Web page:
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Aripeka to Longboat Key
Includes Hudson, New Port Richey, Anclote Key, Tarpon Springs, Dunedin, Clearwater, Tampa, St. Petersburg, Anna Maria Island and Bradenton
A mild weather pattern for most of the past week has turned up the action inshore and offshore. Settled seas headed into the weekend can be great for all, but pay attention as we get toward Sunday with a front possibly headed our way.
Anglers hopping aboard the head boats running out of Hubbard’s Marina at John’s Pass have a lot to smile about. Some banner catches on the half-day boats with hogfish, grunts, mangrove snapper, and so many more have anglers coming back for more. The fishing out to the half-day mark, generally from 50-to 65-feet has been excellent. The 44-hour boat trips are coming in with loaded fish boxes. Big mangos, red grouper, porgies, blackfin tunas, amberjacks and so many more to count have consistently been in the catch. Check their Facebook page out. It’s impressive.
Prior to last week’s cold front, anglers were catching quite a few kingfish and some nice Spanish mackerel from Sarasota north to Tarpon Springs. But the cold blast that dropped the water temperature into the low 60’s pretty much put the cabash on that fishery temporarily. Both seem to have pushed south toward the Keys were they normally spend the winter months. It appears that these fish may not spend much time to the south though, since the cold weather that moves in on us hasn’t stuck around for more than a few days before a rapid warm-up replaces the cold. Since the intensity and duration of our cold fronts have been relatively mild, I would anticipate this year’s southward migration of kingfish to stall down near Naples or Ft. Myers before we see spring arrive. At that point, it might be anyone’s guess when these fish will turn back around and move back up for tournament anglers to make an early run at these fish.
No word yet from the FWC on the impending changes to hogfish size and bag limits. A change is expected most any time, so keep up with these changes by checking www.myfwc.com before each trip you take.
It’s not quite time yet, but it won’t be long before fat sheepshead will be invading the flats. Every year at this time sheepshead begin staging up on nearshore wrecks and artificial reefs in preparation for their spawning period that usually centers on the full moons in February and March. These fish are delicious on the table but kind of cagey to catch. You have to be quick on the hook set if you’re using J-hooks. Circle hooks make catching them a little easier, since you only have to reel when you feel the fish to set the hook. They may be tough to clean and get a knife into their tough hide, but for those who do, they are a favorite on the plate.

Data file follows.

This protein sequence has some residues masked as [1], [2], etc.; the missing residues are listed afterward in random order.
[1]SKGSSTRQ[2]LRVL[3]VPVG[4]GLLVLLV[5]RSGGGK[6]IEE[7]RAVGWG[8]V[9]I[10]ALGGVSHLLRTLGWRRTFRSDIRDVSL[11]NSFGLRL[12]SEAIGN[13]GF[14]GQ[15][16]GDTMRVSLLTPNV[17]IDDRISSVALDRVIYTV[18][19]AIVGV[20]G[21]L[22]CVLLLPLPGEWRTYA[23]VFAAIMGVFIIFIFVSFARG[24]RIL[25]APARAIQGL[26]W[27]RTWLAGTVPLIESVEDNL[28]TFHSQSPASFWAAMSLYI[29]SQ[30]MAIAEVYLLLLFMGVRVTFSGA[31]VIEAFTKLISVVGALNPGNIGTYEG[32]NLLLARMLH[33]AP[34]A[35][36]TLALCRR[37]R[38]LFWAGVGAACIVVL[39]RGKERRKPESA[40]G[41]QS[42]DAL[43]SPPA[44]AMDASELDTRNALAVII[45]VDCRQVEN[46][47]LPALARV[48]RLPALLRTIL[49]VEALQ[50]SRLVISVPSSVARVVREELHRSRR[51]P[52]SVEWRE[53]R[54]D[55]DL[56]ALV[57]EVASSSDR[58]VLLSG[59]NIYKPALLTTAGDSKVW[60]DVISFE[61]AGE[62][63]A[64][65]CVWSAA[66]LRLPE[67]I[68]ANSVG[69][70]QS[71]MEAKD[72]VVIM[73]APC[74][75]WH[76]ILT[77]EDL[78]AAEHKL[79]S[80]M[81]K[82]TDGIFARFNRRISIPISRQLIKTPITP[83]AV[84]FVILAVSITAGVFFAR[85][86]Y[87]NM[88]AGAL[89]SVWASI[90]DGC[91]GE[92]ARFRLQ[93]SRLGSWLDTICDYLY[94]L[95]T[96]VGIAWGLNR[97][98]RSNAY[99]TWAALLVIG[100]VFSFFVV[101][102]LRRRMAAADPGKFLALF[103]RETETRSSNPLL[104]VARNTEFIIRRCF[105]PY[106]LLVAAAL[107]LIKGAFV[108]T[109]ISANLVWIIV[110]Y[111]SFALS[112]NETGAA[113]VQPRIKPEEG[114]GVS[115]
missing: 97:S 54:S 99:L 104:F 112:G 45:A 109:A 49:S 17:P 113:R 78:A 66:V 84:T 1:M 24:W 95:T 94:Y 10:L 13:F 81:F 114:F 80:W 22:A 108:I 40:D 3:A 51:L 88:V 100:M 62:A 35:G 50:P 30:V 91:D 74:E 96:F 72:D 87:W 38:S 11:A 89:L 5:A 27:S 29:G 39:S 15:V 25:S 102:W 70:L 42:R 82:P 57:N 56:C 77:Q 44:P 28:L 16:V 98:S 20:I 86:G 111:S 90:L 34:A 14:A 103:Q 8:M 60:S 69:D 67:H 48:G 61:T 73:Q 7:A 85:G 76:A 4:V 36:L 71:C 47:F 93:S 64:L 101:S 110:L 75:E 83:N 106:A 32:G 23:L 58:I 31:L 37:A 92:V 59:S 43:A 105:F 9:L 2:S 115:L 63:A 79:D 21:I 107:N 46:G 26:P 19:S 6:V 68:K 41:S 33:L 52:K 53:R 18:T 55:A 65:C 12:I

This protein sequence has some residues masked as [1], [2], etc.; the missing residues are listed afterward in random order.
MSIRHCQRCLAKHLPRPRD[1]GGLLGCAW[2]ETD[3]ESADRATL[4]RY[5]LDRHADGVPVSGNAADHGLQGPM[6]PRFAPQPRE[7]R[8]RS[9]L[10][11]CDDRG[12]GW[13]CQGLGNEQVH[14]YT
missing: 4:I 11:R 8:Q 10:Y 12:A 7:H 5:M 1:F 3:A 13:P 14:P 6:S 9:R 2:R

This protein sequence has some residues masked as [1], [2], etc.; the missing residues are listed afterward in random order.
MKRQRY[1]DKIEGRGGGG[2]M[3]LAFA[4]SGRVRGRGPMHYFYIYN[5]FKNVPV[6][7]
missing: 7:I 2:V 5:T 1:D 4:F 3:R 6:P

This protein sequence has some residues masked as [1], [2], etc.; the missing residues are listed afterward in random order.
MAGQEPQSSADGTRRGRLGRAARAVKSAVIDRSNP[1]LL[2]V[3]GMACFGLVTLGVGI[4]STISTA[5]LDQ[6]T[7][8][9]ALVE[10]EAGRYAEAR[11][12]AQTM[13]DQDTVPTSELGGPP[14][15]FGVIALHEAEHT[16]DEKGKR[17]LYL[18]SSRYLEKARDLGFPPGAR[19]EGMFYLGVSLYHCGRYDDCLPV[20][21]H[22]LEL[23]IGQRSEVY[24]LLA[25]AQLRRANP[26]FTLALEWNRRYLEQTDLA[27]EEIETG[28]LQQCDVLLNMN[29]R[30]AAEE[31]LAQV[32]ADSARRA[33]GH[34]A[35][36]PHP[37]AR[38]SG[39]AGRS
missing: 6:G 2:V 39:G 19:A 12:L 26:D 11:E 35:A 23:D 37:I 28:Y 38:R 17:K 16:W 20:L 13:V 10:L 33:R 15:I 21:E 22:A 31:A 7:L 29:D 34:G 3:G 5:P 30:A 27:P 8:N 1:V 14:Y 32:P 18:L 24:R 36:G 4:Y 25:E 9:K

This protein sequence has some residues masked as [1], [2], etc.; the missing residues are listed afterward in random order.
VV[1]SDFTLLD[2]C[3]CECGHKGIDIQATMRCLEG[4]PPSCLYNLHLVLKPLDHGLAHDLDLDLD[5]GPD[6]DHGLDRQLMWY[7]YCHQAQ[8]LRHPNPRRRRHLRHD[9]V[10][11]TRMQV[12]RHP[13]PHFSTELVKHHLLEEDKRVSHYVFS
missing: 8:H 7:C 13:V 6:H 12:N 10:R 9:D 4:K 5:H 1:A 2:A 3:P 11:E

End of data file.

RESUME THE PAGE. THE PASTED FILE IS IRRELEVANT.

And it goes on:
In some areas, flounder have been nearly non-existent. Reports over the past week say that a few are being caught now, so perhaps we’ll see some flatty action on the rise.
Areas on the south end of the Suncoast have been plagued with red tide for months with very little relief. However, recent scattered reports of the bloom have been allowing some action to pick back up in the Sarasota area. Capt. Rick Grassett of CB Saltwater Outfitters on Siesta Key filed a good report this past week. His anglers fishing jigs and flies put some nice snook, trout, redfish, and bluefish in the boat. Capt. Rick’s been fishing between south Sarasota Bay and the Charlotte Harbor area.
Most areas from Clearwater Harbor north to Hernando Beach have experiencing an influx of some big speckled trout. Most trout in these areas have been caught on live shrimp or whitebait, but for anglers tossing artificial lures, they may have a leg up on trout there. Schoolie sized trout are taking small jigs, but the big fish have been crushing topwater lures like the Heddon Zara Spook Jr. in the bone color, MirrOlure MirrOMullet XL in the 18 color, the Paul Brown Fat Boy, and the new Rapala Skitter V. A growing legion of anglers throwing Live Target lures that imitate scaled sardines in models that sink slowly or suspend are doing quite well with spotted seatrout. With water temperatures rising this week, jumping back into the 70’s in some areas, fish have gotten active and have been feeding heavily around periods of moving water. However, look for slower tides for the weekend as we hit the last quarter of the waning moon. If the front that is predicted to come in late in the weekend arrives ahead of time, you can expect the DOA Deadly Combo to be one of the most productive artificial lures to use, especially when the wind picks up. Snook, trout, redfish, jacks, ladyfish, bluefish, and many more fall for this combo of cork and artificial shrimp.
Snook and redfish on the northern end of the West Central area from Dunedin to Tarpon Springs have been caught in fair numbers. Cut baits like pinfish or ladyfish have been top producers for ladyfish and live pilchards, A.K.A. whitebait or scaled sardines, have attracted snook for catch-and-release action.
Last week’s cold front didn’t stick around long enough to do much toward kicking off this year’s crappie season. These fish like cooler weather and for a brief time we had it. But back up into the 70’s again the beginnings of schooling crappie are breaking up in many deep water lakes. Bass fishing should just explode any time as these big mouth bass get ready to spawn. Keep your eyes peeled around lake edges and in the shallows for evidence of fish fanning beds. When you do, pull out your top creature baits like lizards and crawfish and you’ll get your rods bent! ‘Til then…I’ll catch ya later!